Let's meet our first example of output parameter(s).

CREATE PROCEDURE [dbo].[UseOutputParams]
	@Input char(10)=NULL
	, @Out1 int OUTPUT
	, @Out2 char(10)='0000000000' OUTPUT
AS
BEGIN
	IF @Input IS NOT NULL
	BEGIN
		-- copy @Input to @Out2
		SET @Out2=@Input
		-- Place the length of @Input into @Out1
		SET @Out1=LEN(@Input)
	END
	ELSE
		-- When @Input was not specified, simply set @Out1 to zero
		SET @Out1=0
END

In the above example, we have a stored procedure that has one input parameter with default value of NULL, and two output parameters. Note the OUTPUT keywords after @Out1 and @Out2 parameters? Like input parameter, output parameter can also has default value. However this default value would only be useful in internal calculation (when the parameter omitted upon execution).

Let's execute the stored procedure. Copy paste the following T-SQL commands into your SQL Server client software.

DECLARE @Input1 char(10);
DECLARE @Output1 int;
DECLARE @Output2 char(10);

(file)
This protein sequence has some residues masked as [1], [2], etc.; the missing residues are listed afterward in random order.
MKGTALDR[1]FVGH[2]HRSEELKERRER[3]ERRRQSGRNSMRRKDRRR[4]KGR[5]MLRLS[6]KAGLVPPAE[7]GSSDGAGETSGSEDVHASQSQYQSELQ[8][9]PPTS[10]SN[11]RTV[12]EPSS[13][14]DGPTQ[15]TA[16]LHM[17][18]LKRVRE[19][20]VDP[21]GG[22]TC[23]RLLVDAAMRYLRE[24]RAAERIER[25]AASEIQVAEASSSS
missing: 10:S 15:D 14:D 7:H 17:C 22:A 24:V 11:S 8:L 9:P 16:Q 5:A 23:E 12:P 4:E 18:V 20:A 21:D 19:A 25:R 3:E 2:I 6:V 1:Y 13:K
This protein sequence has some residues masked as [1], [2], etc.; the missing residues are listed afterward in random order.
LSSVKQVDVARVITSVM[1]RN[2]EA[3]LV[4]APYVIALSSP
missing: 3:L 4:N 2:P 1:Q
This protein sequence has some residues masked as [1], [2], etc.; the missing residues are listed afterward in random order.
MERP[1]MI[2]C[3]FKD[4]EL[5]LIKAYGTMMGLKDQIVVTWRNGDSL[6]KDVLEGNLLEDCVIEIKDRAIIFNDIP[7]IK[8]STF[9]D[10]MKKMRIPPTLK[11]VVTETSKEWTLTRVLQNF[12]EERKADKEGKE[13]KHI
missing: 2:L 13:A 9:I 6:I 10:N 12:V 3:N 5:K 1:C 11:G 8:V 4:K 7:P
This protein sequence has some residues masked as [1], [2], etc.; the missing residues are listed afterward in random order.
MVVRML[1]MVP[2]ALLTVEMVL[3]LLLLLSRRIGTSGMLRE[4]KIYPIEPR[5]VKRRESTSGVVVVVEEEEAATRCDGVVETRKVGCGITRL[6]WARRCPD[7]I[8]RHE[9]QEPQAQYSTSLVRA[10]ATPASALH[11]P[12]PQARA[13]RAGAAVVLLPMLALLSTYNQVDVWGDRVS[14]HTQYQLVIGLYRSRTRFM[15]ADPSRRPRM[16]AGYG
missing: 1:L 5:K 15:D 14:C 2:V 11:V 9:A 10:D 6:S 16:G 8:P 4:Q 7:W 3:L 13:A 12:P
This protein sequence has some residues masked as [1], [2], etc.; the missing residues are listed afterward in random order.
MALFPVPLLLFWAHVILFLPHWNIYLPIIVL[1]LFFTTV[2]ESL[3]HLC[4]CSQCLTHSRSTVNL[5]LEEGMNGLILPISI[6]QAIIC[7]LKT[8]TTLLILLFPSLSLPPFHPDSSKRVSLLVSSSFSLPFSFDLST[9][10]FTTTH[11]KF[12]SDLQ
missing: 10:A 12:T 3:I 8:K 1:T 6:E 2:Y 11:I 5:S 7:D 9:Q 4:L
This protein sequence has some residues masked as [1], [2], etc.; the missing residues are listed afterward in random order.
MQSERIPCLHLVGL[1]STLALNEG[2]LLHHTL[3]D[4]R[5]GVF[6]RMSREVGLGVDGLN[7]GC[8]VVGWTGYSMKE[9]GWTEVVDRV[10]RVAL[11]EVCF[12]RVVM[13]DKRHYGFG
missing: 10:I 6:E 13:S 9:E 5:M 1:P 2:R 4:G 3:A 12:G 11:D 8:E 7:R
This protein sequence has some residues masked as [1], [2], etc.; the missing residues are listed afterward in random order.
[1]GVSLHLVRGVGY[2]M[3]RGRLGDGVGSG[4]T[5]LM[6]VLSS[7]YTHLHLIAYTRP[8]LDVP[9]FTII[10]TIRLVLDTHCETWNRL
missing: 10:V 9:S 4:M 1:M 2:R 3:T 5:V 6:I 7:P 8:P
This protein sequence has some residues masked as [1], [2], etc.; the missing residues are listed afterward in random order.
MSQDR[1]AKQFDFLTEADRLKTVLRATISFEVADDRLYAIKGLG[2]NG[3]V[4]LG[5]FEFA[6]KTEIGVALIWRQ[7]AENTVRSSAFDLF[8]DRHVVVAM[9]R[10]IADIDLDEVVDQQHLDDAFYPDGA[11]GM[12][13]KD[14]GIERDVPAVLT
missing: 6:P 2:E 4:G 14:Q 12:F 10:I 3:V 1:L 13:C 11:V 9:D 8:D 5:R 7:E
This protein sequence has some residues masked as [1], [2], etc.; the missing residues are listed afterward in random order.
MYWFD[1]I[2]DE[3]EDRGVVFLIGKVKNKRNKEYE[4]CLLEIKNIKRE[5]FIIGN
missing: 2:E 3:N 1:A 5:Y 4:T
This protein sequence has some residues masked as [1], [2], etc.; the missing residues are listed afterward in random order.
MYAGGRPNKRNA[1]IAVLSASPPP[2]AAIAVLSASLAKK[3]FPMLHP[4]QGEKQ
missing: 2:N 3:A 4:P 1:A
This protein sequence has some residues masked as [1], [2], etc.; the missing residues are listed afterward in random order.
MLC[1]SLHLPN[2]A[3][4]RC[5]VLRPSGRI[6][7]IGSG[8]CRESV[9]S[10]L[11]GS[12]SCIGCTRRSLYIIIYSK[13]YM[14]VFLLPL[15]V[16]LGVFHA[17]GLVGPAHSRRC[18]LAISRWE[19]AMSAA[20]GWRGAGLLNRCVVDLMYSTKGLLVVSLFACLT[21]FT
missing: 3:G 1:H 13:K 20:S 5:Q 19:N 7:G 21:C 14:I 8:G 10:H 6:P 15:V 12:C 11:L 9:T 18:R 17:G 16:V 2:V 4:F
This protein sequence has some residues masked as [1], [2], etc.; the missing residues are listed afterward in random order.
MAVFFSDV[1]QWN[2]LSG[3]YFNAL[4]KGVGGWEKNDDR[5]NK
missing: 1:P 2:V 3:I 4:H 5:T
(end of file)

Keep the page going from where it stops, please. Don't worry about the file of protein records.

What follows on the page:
SET @Input1='12345';
SET @Output1=NULL;
SET @Output2=NULL;

EXEC dbo.UseOutputParams 
		@Input=@Input1
		, @Out1=@Output1 OUTPUT
		, @Out2=@Output2 OUTPUT;

SELECT @Output1 AS Out01, @Output2 as Out02

Upon execution you would get something like below.
001StoreProc_OutputParameterExec01.png


Return Codes

Any stored procedure could return a single integer value upon its successful execution. As the stored procedure writer, you could use this return code to indicate a little bit detail of the result of the execution. For example, you might want to use negative integer values to indicate failures, with different value specifies more specific failure cause.

By default this return code will be 0. You need to customize the return code inside your stored procedure. Do this by specifying the return code when calling RETURN in your stored procedure.